Whether you simply volunteered to keep track of the activities during weekly staff meetings or your peers elected you to the office of recording secretary of a charitable foundation, it's essential that you construct clear and precise records of what occurs during your organization's meetings. Meeting minutes serve as an official record of issues discussed or acted upon. As such, they often are considered historical documents. Consequently, the importance of taking excellent meeting minutes cannot be overstated and attendees will appreciate your attention to detail as well as your professionalism.
Things You'll Need
- Roberts Rules of Order Handbook
- Membership Roster
Select a method for recording the meeting minutes. Weigh the advantages and disadvantages of tape recording, typing notes, and writing the details by hand during the course of the meeting. Consider a fail-safe method, such as a combination of two of these methods. For example, you might tape-record the meeting and also type notes onto your laptop or tablet.
Obtain a copy of "Robert's Rules of Order" or access an online subscription of this primer on parliamentary procedure and best practices for conducting and recording meetings. Study the proper format for recording meeting discussions, motions, seconds to motions, discussion and voting. If possible, have a copy of the book or the website accessible to you during the meeting. This will prove invaluable in the event that members look to you for answers on proper governance, conduct, official records and minutes.
Format an introduction and structure for your minutes. For example, list the date, time, officers' names, location and purpose of the meeting in your introduction. Meeting minutes should reflect the time the meeting was called to order, as well as the time it adjourned. The purpose of formal meetings might simply be a monthly membership meeting; however, if you're recording the minutes for a special membership meeting, ensure your minutes accurately reflect that this is a meeting that the organization does not typically conduct in the course of its normal business. Many public sector organizations may call special meetings to discuss confidential matters, such as personnel issues, which are exempt from certain provisions of a state's Sunshine Law.
Stand up when the president of the organization or the group's leader introduces you. If you're not formally introduced, introduce yourself to the group and explain your role as the recording secretary or the note taker. Tell the group what methods you're using to capture meeting discussions. This way, members identify you as the person responsible for creating and maintaining the organization's official documents, which is particularly helpful for members who don't know you or those who aren't familiar with the organization and its practices. In addition, your introduction serves as a suggestion that attendees must speak audibly so you can effectively perform your note-taking duties.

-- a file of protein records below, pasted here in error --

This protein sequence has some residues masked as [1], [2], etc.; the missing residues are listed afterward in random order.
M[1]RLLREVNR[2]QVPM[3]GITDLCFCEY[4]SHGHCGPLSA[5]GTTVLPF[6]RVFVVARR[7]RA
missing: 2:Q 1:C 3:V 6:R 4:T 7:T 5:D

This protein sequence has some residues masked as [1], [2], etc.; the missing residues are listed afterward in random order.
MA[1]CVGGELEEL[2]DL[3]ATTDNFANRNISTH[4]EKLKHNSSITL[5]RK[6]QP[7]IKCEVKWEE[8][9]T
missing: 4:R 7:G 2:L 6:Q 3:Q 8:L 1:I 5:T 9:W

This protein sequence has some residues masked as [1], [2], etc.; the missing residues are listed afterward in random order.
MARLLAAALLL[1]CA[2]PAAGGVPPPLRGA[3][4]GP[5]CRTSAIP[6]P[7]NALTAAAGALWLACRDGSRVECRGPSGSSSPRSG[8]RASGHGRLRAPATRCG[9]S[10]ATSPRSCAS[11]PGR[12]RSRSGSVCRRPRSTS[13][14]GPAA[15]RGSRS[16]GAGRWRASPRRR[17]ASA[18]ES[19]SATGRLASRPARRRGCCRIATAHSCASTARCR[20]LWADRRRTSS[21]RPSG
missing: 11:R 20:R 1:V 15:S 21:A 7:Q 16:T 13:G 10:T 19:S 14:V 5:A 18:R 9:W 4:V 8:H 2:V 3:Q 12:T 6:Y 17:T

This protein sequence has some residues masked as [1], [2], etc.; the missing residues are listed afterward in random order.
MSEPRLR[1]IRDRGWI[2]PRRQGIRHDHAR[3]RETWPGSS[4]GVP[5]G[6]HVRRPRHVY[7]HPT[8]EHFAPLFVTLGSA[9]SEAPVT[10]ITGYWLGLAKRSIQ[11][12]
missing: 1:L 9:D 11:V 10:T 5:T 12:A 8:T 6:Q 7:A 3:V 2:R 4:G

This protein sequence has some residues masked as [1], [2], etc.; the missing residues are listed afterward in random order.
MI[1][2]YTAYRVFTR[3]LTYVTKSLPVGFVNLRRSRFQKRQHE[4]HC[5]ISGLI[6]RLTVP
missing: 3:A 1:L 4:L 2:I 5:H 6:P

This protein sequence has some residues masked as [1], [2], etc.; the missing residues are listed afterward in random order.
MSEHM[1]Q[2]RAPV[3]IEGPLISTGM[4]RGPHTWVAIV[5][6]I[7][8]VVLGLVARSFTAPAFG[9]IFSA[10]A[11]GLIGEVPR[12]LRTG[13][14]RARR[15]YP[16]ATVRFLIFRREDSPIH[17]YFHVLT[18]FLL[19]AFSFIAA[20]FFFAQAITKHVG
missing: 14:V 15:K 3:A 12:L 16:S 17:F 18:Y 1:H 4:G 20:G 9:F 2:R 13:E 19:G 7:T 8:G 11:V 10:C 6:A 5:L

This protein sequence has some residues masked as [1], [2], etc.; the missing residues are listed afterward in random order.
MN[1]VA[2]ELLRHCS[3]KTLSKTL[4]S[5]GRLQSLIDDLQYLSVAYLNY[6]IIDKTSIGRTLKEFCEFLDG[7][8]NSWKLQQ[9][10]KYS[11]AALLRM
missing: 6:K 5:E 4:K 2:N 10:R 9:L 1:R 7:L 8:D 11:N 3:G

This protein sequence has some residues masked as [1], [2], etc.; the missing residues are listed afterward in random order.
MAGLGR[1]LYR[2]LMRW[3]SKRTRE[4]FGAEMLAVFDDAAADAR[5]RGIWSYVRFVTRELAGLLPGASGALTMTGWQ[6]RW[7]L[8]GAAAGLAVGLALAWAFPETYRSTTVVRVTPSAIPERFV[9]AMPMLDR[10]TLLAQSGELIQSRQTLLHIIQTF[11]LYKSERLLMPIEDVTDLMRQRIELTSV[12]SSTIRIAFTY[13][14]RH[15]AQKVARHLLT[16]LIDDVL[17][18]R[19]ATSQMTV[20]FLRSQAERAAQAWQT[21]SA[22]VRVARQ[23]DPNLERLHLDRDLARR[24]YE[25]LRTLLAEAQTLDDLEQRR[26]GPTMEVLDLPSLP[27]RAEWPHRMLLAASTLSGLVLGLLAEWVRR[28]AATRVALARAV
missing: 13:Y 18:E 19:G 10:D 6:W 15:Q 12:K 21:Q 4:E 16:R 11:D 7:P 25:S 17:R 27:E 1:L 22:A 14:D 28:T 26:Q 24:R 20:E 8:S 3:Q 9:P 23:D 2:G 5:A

Ask attendees to introduce themselves while you quickly note their names and where they're seated. This way, you don't have to constantly ask people to repeat their names when you're recording motions, seconds and discussion points. For example, you should always record the name of the person who makes a motion, the person who seconds it, and the person who calls for the vote on a motion. When someone calls for the vote, they usually say, "Call for the question." The leader of the group then asks the members to vote. If there is discussion before the voting, record salient parts of the discussion and note any official objections. Your notes concerning motions and voting also should contain the names of ayes, nays and abstentions.
Avoid interjecting subjective statements into your notes. Don't interpret what a speaker means by his tone, inflection or nonverbal cues. Meeting minutes must be factual and objective -- any twist on an attendee's statements could erode the integrity of your minutes and call into question your ability to properly record minutes. For example, write, "John Doe made the following motion: Close schools on days where the National Weather Service predicts more than five inches of snow for Jackson, Adams and Madison counties," not "John Doe emphatically stated that he wanted the group to vote on whether to close schools on days when regional weather conditions indicate inclement weather and impassable roads."
Finalize your minutes as soon as possible after the meeting adjourns, while the actions are still fresh in your mind. Review your notes, listen to the tape recording and prepare to draft your final version. If you have questions about what occurred during the meeting, confer with an officer or a leader in the group. In some cases, you may need to contact the person for whose statements you need clarification.
Provide your group's leader with what you propose are the final minutes; ask for feedback, questions or corrections. When you get the green light, prepare your final version and arrange for the minutes to be disseminated to the members. Use your organization's preferred method for distributing copies of the minutes, whether via email, snail mail or personal delivery if you're in the same office setting with the attendees.